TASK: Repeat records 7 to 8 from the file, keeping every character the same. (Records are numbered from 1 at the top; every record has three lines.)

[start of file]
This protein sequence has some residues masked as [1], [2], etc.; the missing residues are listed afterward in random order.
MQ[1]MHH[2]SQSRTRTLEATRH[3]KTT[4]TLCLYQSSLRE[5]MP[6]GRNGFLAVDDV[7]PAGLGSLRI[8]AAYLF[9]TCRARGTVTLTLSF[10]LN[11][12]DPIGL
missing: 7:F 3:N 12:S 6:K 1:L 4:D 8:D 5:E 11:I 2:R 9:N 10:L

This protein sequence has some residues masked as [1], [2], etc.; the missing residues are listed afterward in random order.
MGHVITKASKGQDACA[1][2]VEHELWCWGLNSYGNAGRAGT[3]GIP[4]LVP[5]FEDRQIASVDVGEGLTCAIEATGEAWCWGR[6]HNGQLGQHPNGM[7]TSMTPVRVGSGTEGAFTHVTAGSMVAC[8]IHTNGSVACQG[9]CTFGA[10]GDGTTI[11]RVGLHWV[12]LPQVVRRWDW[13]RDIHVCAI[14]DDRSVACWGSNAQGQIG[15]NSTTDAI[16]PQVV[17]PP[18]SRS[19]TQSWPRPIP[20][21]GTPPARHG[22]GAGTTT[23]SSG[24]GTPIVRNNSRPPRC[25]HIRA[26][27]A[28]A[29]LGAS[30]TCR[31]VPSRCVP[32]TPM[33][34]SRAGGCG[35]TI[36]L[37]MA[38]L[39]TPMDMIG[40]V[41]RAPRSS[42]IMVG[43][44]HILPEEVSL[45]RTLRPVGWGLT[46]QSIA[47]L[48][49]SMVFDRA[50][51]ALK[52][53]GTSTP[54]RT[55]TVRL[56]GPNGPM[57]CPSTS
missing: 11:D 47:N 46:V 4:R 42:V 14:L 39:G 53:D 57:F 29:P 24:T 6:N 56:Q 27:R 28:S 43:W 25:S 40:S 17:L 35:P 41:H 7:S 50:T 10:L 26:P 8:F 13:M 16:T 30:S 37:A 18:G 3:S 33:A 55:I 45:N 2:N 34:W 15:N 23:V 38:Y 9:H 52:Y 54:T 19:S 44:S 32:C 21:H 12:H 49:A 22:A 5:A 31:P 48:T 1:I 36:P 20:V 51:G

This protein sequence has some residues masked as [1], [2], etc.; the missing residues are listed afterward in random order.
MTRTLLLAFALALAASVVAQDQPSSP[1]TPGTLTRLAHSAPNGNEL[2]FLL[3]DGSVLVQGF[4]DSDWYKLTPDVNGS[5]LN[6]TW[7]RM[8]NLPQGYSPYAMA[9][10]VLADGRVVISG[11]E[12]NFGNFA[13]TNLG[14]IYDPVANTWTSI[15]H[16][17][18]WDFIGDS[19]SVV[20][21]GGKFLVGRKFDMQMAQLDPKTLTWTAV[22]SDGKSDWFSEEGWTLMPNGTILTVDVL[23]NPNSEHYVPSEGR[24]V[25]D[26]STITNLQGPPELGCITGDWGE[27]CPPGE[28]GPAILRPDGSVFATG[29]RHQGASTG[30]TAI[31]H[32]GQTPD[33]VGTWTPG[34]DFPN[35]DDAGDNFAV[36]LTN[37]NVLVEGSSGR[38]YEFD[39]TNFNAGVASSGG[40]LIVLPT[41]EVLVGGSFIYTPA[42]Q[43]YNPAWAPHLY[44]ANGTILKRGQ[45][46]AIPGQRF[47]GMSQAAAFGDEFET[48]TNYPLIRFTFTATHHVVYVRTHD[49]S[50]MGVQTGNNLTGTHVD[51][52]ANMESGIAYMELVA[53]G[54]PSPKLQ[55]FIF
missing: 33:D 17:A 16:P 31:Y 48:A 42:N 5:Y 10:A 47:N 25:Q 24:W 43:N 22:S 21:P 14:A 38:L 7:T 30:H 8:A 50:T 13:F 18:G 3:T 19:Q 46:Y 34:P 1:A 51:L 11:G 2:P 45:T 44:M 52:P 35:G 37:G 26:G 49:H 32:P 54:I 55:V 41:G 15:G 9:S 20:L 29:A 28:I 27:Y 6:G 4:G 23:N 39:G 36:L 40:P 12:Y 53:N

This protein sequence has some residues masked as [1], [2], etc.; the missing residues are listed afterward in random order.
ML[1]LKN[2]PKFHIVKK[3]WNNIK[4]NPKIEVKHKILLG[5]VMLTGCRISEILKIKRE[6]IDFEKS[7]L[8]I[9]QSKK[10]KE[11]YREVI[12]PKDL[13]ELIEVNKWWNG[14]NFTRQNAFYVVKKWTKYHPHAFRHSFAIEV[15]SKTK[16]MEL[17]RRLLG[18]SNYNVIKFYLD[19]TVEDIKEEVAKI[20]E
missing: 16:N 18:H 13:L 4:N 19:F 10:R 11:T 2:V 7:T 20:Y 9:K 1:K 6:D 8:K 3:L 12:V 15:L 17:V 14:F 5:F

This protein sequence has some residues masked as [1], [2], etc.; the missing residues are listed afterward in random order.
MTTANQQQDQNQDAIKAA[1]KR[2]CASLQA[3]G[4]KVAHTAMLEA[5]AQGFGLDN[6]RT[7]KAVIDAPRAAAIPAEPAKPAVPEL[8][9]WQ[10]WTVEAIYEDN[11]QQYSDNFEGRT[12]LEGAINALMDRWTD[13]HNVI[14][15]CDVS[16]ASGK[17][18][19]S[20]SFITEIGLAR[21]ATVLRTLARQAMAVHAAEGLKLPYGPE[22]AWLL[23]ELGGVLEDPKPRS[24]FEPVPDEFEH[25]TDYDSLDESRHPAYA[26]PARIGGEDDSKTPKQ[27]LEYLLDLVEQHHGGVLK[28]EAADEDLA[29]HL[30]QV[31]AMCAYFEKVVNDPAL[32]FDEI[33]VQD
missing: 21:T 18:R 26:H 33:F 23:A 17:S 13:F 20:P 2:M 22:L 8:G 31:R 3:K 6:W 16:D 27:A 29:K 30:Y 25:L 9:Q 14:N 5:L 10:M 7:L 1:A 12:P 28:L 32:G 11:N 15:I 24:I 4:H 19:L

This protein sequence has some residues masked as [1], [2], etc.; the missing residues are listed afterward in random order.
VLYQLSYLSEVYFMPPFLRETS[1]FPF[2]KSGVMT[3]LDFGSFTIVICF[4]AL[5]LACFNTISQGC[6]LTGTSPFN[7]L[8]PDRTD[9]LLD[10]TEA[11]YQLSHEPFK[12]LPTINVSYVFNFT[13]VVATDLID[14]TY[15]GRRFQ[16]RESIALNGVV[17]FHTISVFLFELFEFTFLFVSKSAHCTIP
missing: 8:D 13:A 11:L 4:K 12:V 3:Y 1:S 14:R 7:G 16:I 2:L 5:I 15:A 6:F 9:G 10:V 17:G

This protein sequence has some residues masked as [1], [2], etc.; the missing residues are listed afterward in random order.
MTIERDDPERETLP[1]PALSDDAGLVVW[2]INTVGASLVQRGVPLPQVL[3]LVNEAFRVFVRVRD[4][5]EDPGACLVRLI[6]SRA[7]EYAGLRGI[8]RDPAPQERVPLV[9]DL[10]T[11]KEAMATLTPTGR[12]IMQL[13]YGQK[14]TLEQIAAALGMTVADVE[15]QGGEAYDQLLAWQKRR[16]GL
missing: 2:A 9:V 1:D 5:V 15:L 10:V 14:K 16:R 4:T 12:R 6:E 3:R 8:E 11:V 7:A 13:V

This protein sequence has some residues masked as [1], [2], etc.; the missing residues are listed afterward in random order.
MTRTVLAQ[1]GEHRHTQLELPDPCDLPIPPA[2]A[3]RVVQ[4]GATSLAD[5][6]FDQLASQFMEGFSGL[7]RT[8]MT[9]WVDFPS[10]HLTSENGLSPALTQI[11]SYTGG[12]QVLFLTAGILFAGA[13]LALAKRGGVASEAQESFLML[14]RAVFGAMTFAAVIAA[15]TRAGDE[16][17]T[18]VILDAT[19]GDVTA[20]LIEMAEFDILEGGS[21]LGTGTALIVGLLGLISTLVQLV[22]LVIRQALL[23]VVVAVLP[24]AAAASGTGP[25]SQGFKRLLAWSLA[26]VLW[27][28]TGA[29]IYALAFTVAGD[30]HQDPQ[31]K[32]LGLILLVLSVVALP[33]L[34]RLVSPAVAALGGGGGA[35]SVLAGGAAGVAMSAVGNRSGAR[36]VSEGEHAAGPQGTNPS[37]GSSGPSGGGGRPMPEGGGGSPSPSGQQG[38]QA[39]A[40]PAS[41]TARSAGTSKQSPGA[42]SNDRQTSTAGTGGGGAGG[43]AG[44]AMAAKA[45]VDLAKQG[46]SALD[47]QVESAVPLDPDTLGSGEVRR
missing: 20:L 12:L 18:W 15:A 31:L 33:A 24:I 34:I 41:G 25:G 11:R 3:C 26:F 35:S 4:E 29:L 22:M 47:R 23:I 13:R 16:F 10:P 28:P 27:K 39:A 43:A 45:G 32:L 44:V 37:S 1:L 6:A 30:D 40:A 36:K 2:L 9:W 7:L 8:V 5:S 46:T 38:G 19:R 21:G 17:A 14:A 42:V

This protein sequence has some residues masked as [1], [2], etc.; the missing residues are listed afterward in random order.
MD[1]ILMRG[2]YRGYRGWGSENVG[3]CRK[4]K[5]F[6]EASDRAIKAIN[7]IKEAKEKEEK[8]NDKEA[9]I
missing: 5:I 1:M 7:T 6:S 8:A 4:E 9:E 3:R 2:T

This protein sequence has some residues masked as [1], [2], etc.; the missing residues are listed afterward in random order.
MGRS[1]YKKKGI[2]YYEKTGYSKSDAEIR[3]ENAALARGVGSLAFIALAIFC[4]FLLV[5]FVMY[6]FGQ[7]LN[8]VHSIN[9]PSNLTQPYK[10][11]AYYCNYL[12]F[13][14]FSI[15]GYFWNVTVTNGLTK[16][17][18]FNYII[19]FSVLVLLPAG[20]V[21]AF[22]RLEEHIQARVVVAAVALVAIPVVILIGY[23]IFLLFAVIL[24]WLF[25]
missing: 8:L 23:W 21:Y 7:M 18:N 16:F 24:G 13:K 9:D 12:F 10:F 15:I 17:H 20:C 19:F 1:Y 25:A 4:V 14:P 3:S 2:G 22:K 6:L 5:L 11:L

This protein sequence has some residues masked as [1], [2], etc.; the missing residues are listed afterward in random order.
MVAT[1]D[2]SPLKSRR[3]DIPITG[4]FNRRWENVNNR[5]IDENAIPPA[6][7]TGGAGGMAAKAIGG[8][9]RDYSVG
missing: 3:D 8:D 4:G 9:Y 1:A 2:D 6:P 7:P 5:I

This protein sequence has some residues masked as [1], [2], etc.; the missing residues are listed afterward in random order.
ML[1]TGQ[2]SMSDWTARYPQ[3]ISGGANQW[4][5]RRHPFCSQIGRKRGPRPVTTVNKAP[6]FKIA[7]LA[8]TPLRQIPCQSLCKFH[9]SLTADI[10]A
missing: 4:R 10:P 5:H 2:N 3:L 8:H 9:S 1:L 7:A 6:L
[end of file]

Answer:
This protein sequence has some residues masked as [1], [2], etc.; the missing residues are listed afterward in random order.
MTIERDDPERETLP[1]PALSDDAGLVVW[2]INTVGASLVQRGVPLPQVL[3]LVNEAFRVFVRVRD[4][5]EDPGACLVRLI[6]SRA[7]EYAGLRGI[8]RDPAPQERVPLV[9]DL[10]T[11]KEAMATLTPTGR[12]IMQL[13]YGQK[14]TLEQIAAALGMTVADVE[15]QGGEAYDQLLAWQKRR[16]GL
missing: 2:A 9:V 1:D 5:V 15:L 10:V 14:K 16:R 4:T 12:R 6:E 3:R 8:E 11:V 7:A 13:V

This protein sequence has some residues masked as [1], [2], etc.; the missing residues are listed afterward in random order.
MTRTVLAQ[1]GEHRHTQLELPDPCDLPIPPA[2]A[3]RVVQ[4]GATSLAD[5][6]FDQLASQFMEGFSGL[7]RT[8]MT[9]WVDFPS[10]HLTSENGLSPALTQI[11]SYTGG[12]QVLFLTAGILFAGA[13]LALAKRGGVASEAQESFLML[14]RAVFGAMTFAAVIAA[15]TRAGDE[16][17]T[18]VILDAT[19]GDVTA[20]LIEMAEFDILEGGS[21]LGTGTALIVGLLGLISTLVQLV[22]LVIRQALL[23]VVVAVLP[24]AAAASGTGP[25]SQGFKRLLAWSLA[26]VLW[27][28]TGA[29]IYALAFTVAGD[30]HQDPQ[31]K[32]LGLILLVLSVVALP[33]L[34]RLVSPAVAALGGGGGA[35]SVLAGGAAGVAMSAVGNRSGAR[36]VSEGEHAAGPQGTNPS[37]GSSGPSGGGGRPMPEGGGGSPSPSGQQG[38]QA[39]A[40]PAS[41]TARSAGTSKQSPGA[42]SNDRQTSTAGTGGGGAGG[43]AG[44]AMAAKA[45]VDLAKQG[46]SALD[47]QVESAVPLDPDTLGSGEVRR
missing: 20:L 12:L 18:W 15:A 31:L 33:A 24:I 34:I 41:G 25:G 11:R 3:C 26:F 35:S 4:E 29:L 22:M 47:R 23:I 13:R 16:F 10:P 28:P 27:K 39:A 43:A 45:G 32:L 44:V 37:S 1:L 6:A 30:D 40:A 36:K 2:L 9:W 7:L 8:V 5:S 46:T 38:G 19:R 21:G 17:A 14:A 42:V